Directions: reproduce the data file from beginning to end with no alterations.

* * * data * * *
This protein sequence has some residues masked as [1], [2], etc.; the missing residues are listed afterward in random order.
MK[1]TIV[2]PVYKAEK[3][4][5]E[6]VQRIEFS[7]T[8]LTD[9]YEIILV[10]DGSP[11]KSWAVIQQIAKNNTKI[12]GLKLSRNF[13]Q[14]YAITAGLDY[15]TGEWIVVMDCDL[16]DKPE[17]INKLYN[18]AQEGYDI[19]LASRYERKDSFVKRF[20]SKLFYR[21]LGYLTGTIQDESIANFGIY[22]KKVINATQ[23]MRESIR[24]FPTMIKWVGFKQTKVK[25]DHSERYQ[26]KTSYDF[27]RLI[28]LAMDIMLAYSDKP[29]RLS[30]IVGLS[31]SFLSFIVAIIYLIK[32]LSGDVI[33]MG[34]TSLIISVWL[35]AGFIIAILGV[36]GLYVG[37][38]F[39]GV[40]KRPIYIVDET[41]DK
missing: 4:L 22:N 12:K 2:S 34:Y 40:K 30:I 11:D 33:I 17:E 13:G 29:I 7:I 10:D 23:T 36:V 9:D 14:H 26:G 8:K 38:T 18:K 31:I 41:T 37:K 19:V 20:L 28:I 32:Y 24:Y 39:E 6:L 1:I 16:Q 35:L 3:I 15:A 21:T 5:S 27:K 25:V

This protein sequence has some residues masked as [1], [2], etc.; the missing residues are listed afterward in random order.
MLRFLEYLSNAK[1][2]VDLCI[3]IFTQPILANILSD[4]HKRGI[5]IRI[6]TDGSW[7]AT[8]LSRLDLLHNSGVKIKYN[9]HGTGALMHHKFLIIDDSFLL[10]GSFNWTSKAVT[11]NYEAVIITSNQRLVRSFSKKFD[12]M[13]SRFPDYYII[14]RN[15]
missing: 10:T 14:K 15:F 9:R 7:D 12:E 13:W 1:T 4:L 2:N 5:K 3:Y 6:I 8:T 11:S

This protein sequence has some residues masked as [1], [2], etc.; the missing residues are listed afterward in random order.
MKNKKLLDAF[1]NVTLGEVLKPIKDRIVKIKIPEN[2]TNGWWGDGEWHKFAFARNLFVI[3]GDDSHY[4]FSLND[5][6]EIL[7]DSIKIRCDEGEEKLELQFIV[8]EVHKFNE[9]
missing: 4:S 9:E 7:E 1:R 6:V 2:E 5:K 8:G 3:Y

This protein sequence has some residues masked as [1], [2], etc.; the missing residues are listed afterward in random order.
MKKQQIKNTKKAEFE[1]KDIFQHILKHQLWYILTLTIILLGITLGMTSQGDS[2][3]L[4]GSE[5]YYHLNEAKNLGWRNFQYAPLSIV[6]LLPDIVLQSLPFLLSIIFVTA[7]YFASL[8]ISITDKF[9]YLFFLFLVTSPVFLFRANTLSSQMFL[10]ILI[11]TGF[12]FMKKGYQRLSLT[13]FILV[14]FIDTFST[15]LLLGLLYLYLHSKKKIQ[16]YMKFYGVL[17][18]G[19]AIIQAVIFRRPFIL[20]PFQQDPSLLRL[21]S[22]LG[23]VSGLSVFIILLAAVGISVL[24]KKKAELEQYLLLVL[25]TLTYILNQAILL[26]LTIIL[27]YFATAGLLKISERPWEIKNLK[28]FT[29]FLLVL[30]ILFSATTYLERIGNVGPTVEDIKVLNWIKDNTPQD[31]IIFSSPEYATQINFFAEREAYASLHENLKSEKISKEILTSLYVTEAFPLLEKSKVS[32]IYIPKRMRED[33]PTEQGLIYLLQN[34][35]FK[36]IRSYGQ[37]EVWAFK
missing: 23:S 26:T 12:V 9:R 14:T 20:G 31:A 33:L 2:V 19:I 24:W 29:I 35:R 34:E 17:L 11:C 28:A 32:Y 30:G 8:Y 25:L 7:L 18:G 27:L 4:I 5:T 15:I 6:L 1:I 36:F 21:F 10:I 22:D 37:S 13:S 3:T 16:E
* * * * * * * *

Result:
This protein sequence has some residues masked as [1], [2], etc.; the missing residues are listed afterward in random order.
MK[1]TIV[2]PVYKAEK[3][4][5]E[6]VQRIEFS[7]T[8]LTD[9]YEIILV[10]DGSP[11]KSWAVIQQIAKNNTKI[12]GLKLSRNF[13]Q[14]YAITAGLDY[15]TGEWIVVMDCDL[16]DKPE[17]INKLYN[18]AQEGYDI[19]LASRYERKDSFVKRF[20]SKLFYR[21]LGYLTGTIQDESIANFGIY[22]KKVINATQ[23]MRESIR[24]FPTMIKWVGFKQTKVK[25]DHSERYQ[26]KTSYDF[27]RLI[28]LAMDIMLAYSDKP[29]RLS[30]IVGLS[31]SFLSFIVAIIYLIK[32]LSGDVI[33]MG[34]TSLIISVWL[35]AGFIIAILGV[36]GLYVG[37][38]F[39]GV[40]KRPIYIVDET[41]DK
missing: 4:L 22:N 12:K 2:S 34:Y 40:K 30:I 11:D 33:I 17:E 13:G 29:I 7:I 10:D 23:T 36:V 9:D 14:H 26:G 8:K 38:T 18:K 31:I 41:T 37:K 19:V 20:L 28:I 32:Y 24:Y 39:E 6:L 1:I 16:Q 35:L 3:I 15:A 21:T 5:S 27:K 25:V

This protein sequence has some residues masked as [1], [2], etc.; the missing residues are listed afterward in random order.
MLRFLEYLSNAK[1][2]VDLCI[3]IFTQPILANILSD[4]HKRGI[5]IRI[6]TDGSW[7]AT[8]LSRLDLLHNSGVKIKYN[9]HGTGALMHHKFLIIDDSFLL[10]GSFNWTSKAVT[11]NYEAVIITSNQRLVRSFSKKFD[12]M[13]SRFPDYYII[14]RN[15]
missing: 10:T 14:K 15:F 9:R 7:D 12:E 13:W 1:T 4:L 2:N 5:K 3:Y 6:I 8:T 11:S

This protein sequence has some residues masked as [1], [2], etc.; the missing residues are listed afterward in random order.
MKNKKLLDAF[1]NVTLGEVLKPIKDRIVKIKIPEN[2]TNGWWGDGEWHKFAFARNLFVI[3]GDDSHY[4]FSLND[5][6]EIL[7]DSIKIRCDEGEEKLELQFIV[8]EVHKFNE[9]
missing: 4:S 9:E 7:E 1:R 6:V 2:E 5:K 8:G 3:Y

This protein sequence has some residues masked as [1], [2], etc.; the missing residues are listed afterward in random order.
MKKQQIKNTKKAEFE[1]KDIFQHILKHQLWYILTLTIILLGITLGMTSQGDS[2][3]L[4]GSE[5]YYHLNEAKNLGWRNFQYAPLSIV[6]LLPDIVLQSLPFLLSIIFVTA[7]YFASL[8]ISITDKF[9]YLFFLFLVTSPVFLFRANTLSSQMFL[10]ILI[11]TGF[12]FMKKGYQRLSLT[13]FILV[14]FIDTFST[15]LLLGLLYLYLHSKKKIQ[16]YMKFYGVL[17][18]G[19]AIIQAVIFRRPFIL[20]PFQQDPSLLRL[21]S[22]LG[23]VSGLSVFIILLAAVGISVL[24]KKKAELEQYLLLVL[25]TLTYILNQAILL[26]LTIIL[27]YFATAGLLKISERPWEIKNLK[28]FT[29]FLLVL[30]ILFSATTYLERIGNVGPTVEDIKVLNWIKDNTPQD[31]IIFSSPEYATQINFFAEREAYASLHENLKSEKISKEILTSLYVTEAFPLLEKSKVS[32]IYIPKRMRED[33]PTEQGLIYLLQN[34][35]FK[36]IRSYGQ[37]EVWAFK
missing: 23:S 26:T 12:V 9:R 14:T 20:G 31:A 33:L 2:V 19:I 24:W 29:I 35:R 34:E 17:L 11:C 28:A 32:Y 30:G 8:Y 25:L 7:L 18:G 27:L 4:I 5:T 15:I 6:L 1:I 36:F 21:F 10:I 22:D 37:S 13:S 3:T 16:E